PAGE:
A piece I originally wrote for the Manchester SIAM Student Chapter blog.

Manchester SIAM Student Chapter Blog

Recently, due to the large amount of data available and the “Big data” buzz, there has been a surge of activity in applying maths to analyse sport. In addition to keeping tabs of the number of points scored and by whom, companies now collect player tracking data which can locate players to within a few centimetres multiple times per second! All of this new data opens many possibilities for interesting ways to analyse performance.

Sports analytics is growing fast in football.

### Defensive Responsibility in Basketball

Measuring the defensive capability of players is a difficult problem. There are plenty of ways to assess offensive capability but, since defenders stop points being scored, it is harder to measure their effect on the game. With access to player tracking data from the NBA, Kirk Goldsberry has designed a model to see which defender is responsible for each attacker at any given time so that their defensive ability can be measured against the league average. Some more information on…

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Last week Nick Higham, Edvin Deadman, and I ran a minisymposium on matrix functions at the SIAM Applied Linear Algebra 2015 conference (link). This post gives a brief summary of each talk, links to published work, and (once they appear) links to the slides with synchronised audio.

**Edit:** Links to the talks are now available.

Attendance at the sessions was very good, with some high-quality questions coming from the audience.

The symposium had two sessions.

**Session 1**

*Marcel Schweitzer*– Error Estimation in Krylov Subspace Methods for Matrix Functions*Michele Benzi*– Functions of Matrices with Kronecker Sum Structure*Bruno Iannazzo*– First-Order Riemannian Optimization Techniques for the Karcher Mean*Sivan Toledo*– A High Performance Algorithm for the Matrix Sign Function

**Session 2**

*Peter Kandolf*– The Leja Method: Backward Error Analysis and Implementation*Massimiliano Fasi*– An Algorithm for the Lambert W Function on Matrices*Antii Koskela*– An Exponential Integrator for Polynomially Perturbed Linear ODEs*Edvin Deadman*– Estimating the condition number of f(A)b

*Peter Kandolf describing the famour “hump” in the matrix exponential.*

Recently I’ve been working with some of the statistics staff at the University of Manchester on sports analytics. Specifically we’ve been looking for useful models in football data. People from this background normally use R to analyze data and fit models.

Normally I would use Python for this kind of task but, since there was already a considerable amount of code in R, it made sense for me to do some work in R. The people at Continuum Analytics (who make the brilliant Anaconda Python distribution) recently announced support for R using their package manager conda. However, it wasn’t easy to find instructions to get a fully working environment, so here is what I did.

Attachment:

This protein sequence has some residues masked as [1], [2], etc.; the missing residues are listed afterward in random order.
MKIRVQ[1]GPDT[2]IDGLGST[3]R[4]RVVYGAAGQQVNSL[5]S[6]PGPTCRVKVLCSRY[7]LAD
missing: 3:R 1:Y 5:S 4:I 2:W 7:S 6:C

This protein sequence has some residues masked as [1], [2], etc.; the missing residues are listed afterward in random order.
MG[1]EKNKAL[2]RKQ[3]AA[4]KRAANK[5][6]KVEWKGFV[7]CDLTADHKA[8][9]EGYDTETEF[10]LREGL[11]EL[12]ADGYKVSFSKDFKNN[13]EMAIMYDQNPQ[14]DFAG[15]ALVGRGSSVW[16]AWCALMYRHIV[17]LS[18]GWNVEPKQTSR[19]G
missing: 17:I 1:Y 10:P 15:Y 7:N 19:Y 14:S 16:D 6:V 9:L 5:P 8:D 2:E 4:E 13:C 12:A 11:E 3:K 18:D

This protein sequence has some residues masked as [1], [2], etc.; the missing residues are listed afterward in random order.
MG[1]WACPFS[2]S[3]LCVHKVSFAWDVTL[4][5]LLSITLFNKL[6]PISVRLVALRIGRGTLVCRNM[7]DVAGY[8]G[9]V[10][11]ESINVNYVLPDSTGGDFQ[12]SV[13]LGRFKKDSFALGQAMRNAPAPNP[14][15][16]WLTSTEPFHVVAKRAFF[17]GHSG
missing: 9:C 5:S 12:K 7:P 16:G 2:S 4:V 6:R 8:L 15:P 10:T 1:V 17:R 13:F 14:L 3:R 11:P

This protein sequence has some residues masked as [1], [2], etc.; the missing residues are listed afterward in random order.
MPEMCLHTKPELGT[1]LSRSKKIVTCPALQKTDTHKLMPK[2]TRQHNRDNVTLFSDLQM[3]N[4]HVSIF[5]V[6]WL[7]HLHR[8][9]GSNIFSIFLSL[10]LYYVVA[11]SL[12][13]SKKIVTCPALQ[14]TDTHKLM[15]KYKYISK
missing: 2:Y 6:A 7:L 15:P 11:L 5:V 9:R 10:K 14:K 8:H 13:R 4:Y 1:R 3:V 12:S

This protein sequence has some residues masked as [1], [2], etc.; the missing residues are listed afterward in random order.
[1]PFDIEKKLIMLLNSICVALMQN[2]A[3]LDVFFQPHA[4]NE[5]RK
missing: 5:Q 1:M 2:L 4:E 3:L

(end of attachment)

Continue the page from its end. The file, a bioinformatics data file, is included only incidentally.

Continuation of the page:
## The Biennial Numerical Analysis Conference

This was the 26th Biennial Numerical Analysis Conference, marking 50 years since the conference series begun at the University of Saint Andrews in 1965. Some of the participants had been to (almost) every single one of the 26 conferences, whilst for other like myself it was their first time. The conference is renowned for the high quality of research presented, its friendly atmosphere, and the large range of topics presented.

I’ve finally finished! After years of reading papers, designing algorithms, hacking at code, and writing papers, my PhD is complete.

One of the most daunting thoughts I had as a PhD student was the idea of the viva: two experts sit in a room and pick apart the fine details of your work. They ask deep and technical questions, not limited merely to your thesis content, for a few hours (I’ve heard horror stories of *8 hours*!) before sending you out of the room to discuss your fate. Fifteen minutes of palpitations later you get your result and (whatever the outcome) head to the pub, either to celebrate or drown your sorrows as appropriate.

In reality, because I was well prepared, my viva was actually just a chat with some knowledgeable people who were very interested in my work. There were a few curveball questions, nothing too serious, and the whole thing was done in an hour.

Here are some of my top tips for viva preparation.

*The finished product!*

Every two years the IMA organize a conference on the interface between numerical linear algebra and optimization. For me, this was the perfect place to organize my first minisymposium entitled ‘*Modern Directions for Matrix Analysis and Applications*‘ with Natasa Strabic. We managed to get some great speakers talking about their ideas for future research. I’ve summarised some of their main ideas here and you can find my presentation on SlideShare.

*Left to Right: Me, Amal Khabou, Ben Jeuris, Federico Poloni, Natasa Strabic, Roel Van Beeumen. Photo: Mario Berljafa.*

According to recent analysis by ComScore the number of mobile users will surpass the number of desktop users this year. This means it is becoming vital that your website is smartphone friendly.

I’ve recently redesigned my website to make it easy to use on desktops, tablets, and smartphones by using responsive web design (RWD): the website layout changes depending on your screen size. In this post I’m going to share a few of the tips I found helpful.

*Responsive webite for the Manchester University Maths Dept. Left: Desktop. Right: Mobile.*